For older workers, one expert advises—specialize. After 58, say these experts sadly, you can all but forget about full-time with benefits, though.

So why not do something completely different!? Pick an office building near your home—or a store—whatever. Keep checking for openings in it. Don’t be a stalker, but target it...

Look at nonprofits, such as churches, trade groups, chambers of commerce, charities. Non-profits don’t mean no money—it means the money they get they give to workers.

Take part-time or project work. Get known.

Why not apply at the local assisted care center—they probably appreciate older people.

Be creative!

Tuesday, November 3, 2009

H'ween over--time for that holiday job


Max Jarman, Arizona Republic, November 1, 2009, says those holiday jobs are going to be popular—because they will be many people’s only job.

Downside—employers are skittish about hiring a lot of people.

Seasonal applications usually go in in October, so you may already be late.

Most companies take apps on line—so go to the sites of stores near you—Target, Walmart—some even have terminals in the stores.

The big box stores are your best bet.

If a company is opening a new store now—that is good.

Check call centers, too—they need help during the hols.

Only followup with a call if the ad does not say, “No phone calls.”

Still—I have found—the old no-answer answer rules almost everywhere. So rude.

Ho-ho-ho.

Monday, November 2, 2009

Was college worth it?


Chad Graham, AZ Republic, Oct 18, 2009, says the AFL-CIO thinks this is a lost decade for young workers…Bleak, my babies.

Not only has the plight of the young worker not improved since 1999, it has worsened considerably.

Income, health care, retirement money, and confidence—off the cliff.

33% live with their parents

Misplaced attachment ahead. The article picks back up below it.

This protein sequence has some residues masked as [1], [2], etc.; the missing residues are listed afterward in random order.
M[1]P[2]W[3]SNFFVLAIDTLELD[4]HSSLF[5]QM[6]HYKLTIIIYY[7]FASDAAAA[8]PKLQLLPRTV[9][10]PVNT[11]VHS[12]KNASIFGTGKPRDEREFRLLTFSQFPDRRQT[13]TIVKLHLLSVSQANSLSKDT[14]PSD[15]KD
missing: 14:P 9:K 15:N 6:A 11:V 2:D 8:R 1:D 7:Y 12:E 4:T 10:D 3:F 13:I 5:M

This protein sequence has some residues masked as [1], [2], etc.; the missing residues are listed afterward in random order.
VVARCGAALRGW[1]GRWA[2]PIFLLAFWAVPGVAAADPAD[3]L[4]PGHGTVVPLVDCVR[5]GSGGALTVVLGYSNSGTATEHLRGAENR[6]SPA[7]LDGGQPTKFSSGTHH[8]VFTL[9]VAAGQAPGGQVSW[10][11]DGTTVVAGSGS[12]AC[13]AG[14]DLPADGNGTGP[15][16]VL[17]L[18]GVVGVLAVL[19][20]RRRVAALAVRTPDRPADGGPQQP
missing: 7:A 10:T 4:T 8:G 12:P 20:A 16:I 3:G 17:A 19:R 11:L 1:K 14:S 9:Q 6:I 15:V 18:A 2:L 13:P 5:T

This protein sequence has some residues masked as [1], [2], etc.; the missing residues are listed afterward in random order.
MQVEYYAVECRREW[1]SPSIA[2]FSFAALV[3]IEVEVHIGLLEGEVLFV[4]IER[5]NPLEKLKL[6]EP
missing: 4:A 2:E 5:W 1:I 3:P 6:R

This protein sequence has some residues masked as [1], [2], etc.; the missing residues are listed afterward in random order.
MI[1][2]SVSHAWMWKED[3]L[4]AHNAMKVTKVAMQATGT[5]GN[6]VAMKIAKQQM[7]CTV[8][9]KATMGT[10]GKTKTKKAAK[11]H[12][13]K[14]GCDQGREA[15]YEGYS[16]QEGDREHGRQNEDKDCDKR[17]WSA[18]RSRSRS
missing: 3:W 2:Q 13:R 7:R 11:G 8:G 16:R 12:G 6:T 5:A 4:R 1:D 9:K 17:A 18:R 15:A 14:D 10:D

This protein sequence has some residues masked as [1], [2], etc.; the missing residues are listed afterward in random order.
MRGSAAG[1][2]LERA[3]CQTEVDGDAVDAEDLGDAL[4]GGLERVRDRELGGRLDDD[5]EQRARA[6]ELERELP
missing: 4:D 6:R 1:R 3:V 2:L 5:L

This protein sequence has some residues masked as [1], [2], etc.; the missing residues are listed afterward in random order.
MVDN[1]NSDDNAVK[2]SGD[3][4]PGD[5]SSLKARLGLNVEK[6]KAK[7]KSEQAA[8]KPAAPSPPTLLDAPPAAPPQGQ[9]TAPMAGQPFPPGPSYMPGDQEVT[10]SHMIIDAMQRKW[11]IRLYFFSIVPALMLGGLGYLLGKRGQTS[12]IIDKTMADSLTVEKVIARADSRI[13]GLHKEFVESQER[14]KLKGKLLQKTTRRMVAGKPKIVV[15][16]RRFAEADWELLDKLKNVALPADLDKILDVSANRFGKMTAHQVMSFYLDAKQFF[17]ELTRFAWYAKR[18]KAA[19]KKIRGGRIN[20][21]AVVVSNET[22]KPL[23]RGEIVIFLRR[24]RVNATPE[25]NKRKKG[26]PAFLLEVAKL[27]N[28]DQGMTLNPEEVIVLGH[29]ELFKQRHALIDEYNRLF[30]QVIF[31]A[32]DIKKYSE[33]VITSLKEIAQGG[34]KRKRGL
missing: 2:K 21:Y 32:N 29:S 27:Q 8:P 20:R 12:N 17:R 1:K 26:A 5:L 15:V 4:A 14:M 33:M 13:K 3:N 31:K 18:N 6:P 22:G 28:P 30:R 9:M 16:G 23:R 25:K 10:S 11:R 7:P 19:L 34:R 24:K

31% make enough to pay bills and save (53% in 1999).

55% more hopeful than worried (77% in 1999)

44% making under $30K and no health insurance

47% with workplace retirement plans (down 6% from 1999)

My own offspring skipped college and can’t even find a dead-end job out here…Yes, she’s still in her room.

Sometimes she goes out on the patio.

Friday, October 30, 2009

Oh, no--time to become someone else AGAIN


Rick Hampson, USA Today, talks about reinventing yourself. Hey, my Mom invented me! Don’t make me start over on this monumental project.

Positive people (them!) see this economic disaster as a catalyst—forcing them to their true calling or something. I tuned out.

I used to be a lobbyist, then a Mom, then a freelancer, then a screenwriter, now a ticked-off pauper. What a deal!

Hampson talks of lumber workers becoming nurses, paralegals selling cosmetics, interior designers cooking barbecue. Hey, I wish my kid would just be an interior designer—something for which she has an aptitude--forget the brisket.

Figure out something people will do or buy even if they are hurting—pets, appearance, maybe health.

One woman became a dog walker—she bought a franchise.

Which reminds me. I hired a former computer analyst turned pet groomer to help me cut matted fur off my 26-lb cat Chubby Butters. I was holding the Chubster, when the yellow fellow sank a tooth into my hand, blood went everywhere, the ceiling even, and I ended up with a tetanus shot and antibiotics, not to mention a trip to the doc.

See? That guy? Should have stuck with the computer game.

As for me, I am not holding cranky animals ever again.

Thursday, October 29, 2009

Uh-oh--you are now the boss


Chip Cutter (about the best name ever), Associated Press, says you may not be unemployed forever and may in fact get a job where you are the boss.

Then what?